We present a study of transport on complex networks with routing based on local information. Particles hop from one node of the network to another according to a set of routing rules with different degrees of congestion awareness, ranging from random diffusion to rigid congestion-gradient driven flow. Each node can be either source or destination for particles and all nodes have the same routing capacity, which are features of ad-hoc wireless networks. It is shown that the transport capacity increases when a small amount of congestion awareness is present in the routing rules, and that it then decreases as the routing rules become too rigid when the flow becomes strictly congestion-gradient driven. Therefore, an optimum value of the congestion awareness exists in the routing rules. It is also shown that, in the limit of a large number of nodes, networks using routing based on local information jam at any nonzero load. Finally, we study the correlation between congestion at node level and a betweenness centrality measure.

Abstract:
We study trade-offs presented by local search algorithms in complex networks which are heterogeneous in edge weights and node degree. We show that search based on a network measure, local betweenness centrality (LBC), utilizes the heterogeneity of both node degrees and edge weights to perform the best in scale-free weighted networks. The search based on LBC is universal and performs well in a large class of complex networks.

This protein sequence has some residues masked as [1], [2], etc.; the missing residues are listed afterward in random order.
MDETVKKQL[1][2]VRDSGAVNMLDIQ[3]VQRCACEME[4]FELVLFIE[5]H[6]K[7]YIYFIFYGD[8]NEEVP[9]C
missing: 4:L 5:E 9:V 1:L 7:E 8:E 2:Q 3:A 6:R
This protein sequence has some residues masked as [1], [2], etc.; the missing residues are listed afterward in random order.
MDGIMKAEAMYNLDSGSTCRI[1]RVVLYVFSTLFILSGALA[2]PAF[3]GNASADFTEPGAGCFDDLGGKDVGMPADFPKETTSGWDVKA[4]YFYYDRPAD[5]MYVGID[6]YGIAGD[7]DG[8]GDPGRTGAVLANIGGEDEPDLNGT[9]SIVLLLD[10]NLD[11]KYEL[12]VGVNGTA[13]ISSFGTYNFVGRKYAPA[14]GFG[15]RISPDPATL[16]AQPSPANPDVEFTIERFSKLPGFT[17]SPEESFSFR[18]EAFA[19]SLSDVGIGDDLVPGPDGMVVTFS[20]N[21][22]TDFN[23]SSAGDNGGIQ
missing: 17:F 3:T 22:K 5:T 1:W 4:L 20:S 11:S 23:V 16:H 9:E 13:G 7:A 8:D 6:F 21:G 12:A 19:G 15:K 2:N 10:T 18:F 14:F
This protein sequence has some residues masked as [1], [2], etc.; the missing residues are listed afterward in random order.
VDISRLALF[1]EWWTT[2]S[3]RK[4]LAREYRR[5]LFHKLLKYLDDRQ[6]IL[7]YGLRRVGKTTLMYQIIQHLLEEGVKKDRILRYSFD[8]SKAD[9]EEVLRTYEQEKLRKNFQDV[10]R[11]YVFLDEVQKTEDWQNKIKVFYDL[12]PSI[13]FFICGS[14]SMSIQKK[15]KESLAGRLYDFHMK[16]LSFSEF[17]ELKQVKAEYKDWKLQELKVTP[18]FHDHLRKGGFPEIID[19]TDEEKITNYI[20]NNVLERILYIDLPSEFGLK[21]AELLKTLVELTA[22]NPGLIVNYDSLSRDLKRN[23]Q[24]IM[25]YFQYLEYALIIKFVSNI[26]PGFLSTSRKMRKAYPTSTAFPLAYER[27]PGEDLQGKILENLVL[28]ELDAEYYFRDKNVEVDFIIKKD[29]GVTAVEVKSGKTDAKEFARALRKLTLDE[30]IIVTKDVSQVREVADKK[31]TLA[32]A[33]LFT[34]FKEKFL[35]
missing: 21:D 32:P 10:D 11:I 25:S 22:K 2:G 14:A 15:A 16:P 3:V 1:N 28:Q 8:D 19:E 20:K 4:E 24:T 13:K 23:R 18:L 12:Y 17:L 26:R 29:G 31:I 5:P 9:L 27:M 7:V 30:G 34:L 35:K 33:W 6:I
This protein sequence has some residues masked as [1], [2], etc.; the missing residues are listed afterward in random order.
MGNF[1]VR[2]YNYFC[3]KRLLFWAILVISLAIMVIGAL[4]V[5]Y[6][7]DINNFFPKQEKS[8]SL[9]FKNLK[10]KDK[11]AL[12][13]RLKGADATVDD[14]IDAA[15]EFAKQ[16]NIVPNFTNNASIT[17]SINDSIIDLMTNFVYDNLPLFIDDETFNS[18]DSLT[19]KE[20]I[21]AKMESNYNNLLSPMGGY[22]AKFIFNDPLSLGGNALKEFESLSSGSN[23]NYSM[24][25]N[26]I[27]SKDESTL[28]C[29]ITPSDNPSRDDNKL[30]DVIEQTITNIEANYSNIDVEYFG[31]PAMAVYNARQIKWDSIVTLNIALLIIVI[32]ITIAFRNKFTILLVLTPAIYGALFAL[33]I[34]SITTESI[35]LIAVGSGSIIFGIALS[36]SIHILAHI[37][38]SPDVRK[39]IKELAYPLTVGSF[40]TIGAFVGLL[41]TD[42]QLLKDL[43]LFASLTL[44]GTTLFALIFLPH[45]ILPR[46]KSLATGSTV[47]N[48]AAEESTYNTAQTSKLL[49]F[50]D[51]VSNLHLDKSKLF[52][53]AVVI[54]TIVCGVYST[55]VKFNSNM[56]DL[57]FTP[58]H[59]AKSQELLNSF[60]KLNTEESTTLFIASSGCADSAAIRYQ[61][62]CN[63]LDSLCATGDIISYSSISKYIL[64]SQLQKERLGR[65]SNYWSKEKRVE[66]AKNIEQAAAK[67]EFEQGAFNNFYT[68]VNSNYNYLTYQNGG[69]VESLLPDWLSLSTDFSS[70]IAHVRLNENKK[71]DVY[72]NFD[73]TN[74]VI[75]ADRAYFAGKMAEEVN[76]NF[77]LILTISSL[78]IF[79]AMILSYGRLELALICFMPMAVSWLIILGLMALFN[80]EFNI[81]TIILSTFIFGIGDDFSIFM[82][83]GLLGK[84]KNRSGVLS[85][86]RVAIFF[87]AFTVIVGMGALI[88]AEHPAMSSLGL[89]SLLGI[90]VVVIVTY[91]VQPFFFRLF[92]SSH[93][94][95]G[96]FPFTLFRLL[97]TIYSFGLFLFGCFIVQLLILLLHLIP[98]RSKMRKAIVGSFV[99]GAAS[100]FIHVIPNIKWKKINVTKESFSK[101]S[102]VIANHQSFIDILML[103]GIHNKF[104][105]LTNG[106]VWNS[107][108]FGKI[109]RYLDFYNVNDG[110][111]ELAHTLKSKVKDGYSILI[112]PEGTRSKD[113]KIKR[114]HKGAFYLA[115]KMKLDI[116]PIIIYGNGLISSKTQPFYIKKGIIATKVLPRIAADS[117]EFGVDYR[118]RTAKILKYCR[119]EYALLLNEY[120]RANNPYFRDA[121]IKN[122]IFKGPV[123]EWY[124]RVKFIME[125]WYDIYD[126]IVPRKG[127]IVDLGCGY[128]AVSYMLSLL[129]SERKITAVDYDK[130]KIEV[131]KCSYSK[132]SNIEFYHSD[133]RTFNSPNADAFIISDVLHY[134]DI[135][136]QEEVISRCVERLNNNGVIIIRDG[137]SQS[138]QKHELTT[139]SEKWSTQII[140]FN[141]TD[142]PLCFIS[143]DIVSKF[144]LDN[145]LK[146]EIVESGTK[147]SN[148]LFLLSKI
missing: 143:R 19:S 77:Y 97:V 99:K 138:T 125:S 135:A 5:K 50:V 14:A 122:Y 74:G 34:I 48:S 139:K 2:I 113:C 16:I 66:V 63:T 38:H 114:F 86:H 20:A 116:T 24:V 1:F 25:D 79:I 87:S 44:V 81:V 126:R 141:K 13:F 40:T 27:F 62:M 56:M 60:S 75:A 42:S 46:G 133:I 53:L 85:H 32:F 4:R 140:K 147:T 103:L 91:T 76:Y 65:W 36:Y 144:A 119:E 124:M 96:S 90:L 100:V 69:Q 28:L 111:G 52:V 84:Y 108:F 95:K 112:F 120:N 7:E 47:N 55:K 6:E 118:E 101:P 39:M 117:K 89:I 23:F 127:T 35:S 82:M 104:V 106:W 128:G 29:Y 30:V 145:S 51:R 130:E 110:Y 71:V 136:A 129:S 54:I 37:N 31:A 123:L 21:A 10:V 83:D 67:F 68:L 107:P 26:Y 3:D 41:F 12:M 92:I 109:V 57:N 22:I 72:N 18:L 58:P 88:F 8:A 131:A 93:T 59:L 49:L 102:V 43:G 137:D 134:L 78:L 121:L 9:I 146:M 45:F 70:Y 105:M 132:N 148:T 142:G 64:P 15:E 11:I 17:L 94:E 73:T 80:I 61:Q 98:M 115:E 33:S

Abstract:
The problem of searchability in decentralized complex networks is of great importance in computer science, economy and sociology. We present a formalism that is able to cope simultaneously with the problem of search and the congestion effects that arise when parallel searches are performed, and obtain expressions for the average search cost--written in terms of the search algorithm and the topological properties of the network--both in presence and abscence of congestion. This formalism is used to obtain optimal network structures for a system using a local search algorithm. It is found that only two classes of networks can be optimal: star-like configurations, when the number of parallel searches is small, and homogeneous-isotropic configurations, when the number of parallel searches is large.